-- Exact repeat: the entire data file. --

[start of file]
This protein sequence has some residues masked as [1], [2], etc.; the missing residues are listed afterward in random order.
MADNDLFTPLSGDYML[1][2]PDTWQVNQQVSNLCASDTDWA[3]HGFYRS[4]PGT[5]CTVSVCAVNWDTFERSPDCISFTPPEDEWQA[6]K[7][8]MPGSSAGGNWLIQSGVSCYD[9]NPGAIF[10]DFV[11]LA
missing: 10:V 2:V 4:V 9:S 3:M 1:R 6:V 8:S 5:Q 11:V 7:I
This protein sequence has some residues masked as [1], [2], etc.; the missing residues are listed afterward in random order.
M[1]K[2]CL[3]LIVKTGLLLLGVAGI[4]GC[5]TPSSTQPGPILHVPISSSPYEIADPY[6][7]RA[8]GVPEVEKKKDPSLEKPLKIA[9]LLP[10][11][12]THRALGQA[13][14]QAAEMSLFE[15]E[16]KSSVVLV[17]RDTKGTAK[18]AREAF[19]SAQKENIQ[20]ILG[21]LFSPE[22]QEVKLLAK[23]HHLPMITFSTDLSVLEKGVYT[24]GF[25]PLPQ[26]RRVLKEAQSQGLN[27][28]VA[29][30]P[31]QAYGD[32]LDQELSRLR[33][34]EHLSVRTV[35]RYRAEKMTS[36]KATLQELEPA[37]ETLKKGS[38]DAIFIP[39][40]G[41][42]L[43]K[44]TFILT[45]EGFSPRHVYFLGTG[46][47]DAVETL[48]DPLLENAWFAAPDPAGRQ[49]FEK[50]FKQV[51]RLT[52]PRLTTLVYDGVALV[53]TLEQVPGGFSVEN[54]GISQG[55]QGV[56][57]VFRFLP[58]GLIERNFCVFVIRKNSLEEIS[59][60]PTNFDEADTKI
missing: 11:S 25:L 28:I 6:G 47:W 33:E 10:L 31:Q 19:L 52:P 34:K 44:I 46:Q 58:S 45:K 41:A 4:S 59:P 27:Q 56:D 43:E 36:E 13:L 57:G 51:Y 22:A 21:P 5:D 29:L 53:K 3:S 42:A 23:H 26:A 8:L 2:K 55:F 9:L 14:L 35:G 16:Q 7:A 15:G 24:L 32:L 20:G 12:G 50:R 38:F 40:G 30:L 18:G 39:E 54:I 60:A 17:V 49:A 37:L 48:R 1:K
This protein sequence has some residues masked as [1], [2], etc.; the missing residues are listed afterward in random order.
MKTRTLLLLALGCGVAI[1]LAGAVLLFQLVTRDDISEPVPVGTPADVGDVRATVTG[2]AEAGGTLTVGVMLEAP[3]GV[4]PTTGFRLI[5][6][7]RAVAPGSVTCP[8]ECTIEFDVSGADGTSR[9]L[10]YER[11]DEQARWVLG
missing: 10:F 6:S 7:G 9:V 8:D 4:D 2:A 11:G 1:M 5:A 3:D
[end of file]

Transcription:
This protein sequence has some residues masked as [1], [2], etc.; the missing residues are listed afterward in random order.
MADNDLFTPLSGDYML[1][2]PDTWQVNQQVSNLCASDTDWA[3]HGFYRS[4]PGT[5]CTVSVCAVNWDTFERSPDCISFTPPEDEWQA[6]K[7][8]MPGSSAGGNWLIQSGVSCYD[9]NPGAIF[10]DFV[11]LA
missing: 10:V 2:V 4:V 9:S 3:M 1:R 6:V 8:S 5:Q 11:V 7:I
This protein sequence has some residues masked as [1], [2], etc.; the missing residues are listed afterward in random order.
M[1]K[2]CL[3]LIVKTGLLLLGVAGI[4]GC[5]TPSSTQPGPILHVPISSSPYEIADPY[6][7]RA[8]GVPEVEKKKDPSLEKPLKIA[9]LLP[10][11][12]THRALGQA[13][14]QAAEMSLFE[15]E[16]KSSVVLV[17]RDTKGTAK[18]AREAF[19]SAQKENIQ[20]ILG[21]LFSPE[22]QEVKLLAK[23]HHLPMITFSTDLSVLEKGVYT[24]GF[25]PLPQ[26]RRVLKEAQSQGLN[27][28]VA[29][30]P[31]QAYGD[32]LDQELSRLR[33][34]EHLSVRTV[35]RYRAEKMTS[36]KATLQELEPA[37]ETLKKGS[38]DAIFIP[39][40]G[41][42]L[43]K[44]TFILT[45]EGFSPRHVYFLGTG[46][47]DAVETL[48]DPLLENAWFAAPDPAGRQ[49]FEK[50]FKQV[51]RLT[52]PRLTTLVYDGVALV[53]TLEQVPGGFSVEN[54]GISQG[55]QGV[56][57]VFRFLP[58]GLIERNFCVFVIRKNSLEEIS[59][60]PTNFDEADTKI
missing: 11:S 25:L 28:I 6:G 47:W 33:E 10:L 31:Q 19:L 52:P 34:K 44:I 46:Q 58:S 45:K 41:A 4:S 59:P 27:Q 56:D 43:E 36:E 13:L 57:G 51:Y 22:A 21:P 5:D 29:L 53:K 3:S 42:A 23:H 26:A 8:L 2:K 55:F 9:L 14:L 35:G 16:Q 7:A 15:G 24:L 32:L 20:G 12:G 50:R 38:F 40:G 30:L 18:G 39:E 54:I 60:A 17:V 49:A 37:L 48:R 1:K
This protein sequence has some residues masked as [1], [2], etc.; the missing residues are listed afterward in random order.
MKTRTLLLLALGCGVAI[1]LAGAVLLFQLVTRDDISEPVPVGTPADVGDVRATVTG[2]AEAGGTLTVGVMLEAP[3]GV[4]PTTGFRLI[5][6][7]RAVAPGSVTCP[8]ECTIEFDVSGADGTSR[9]L[10]YER[11]DEQARWVLG
missing: 10:F 6:S 7:G 9:V 8:D 4:D 2:A 11:G 1:M 5:A 3:D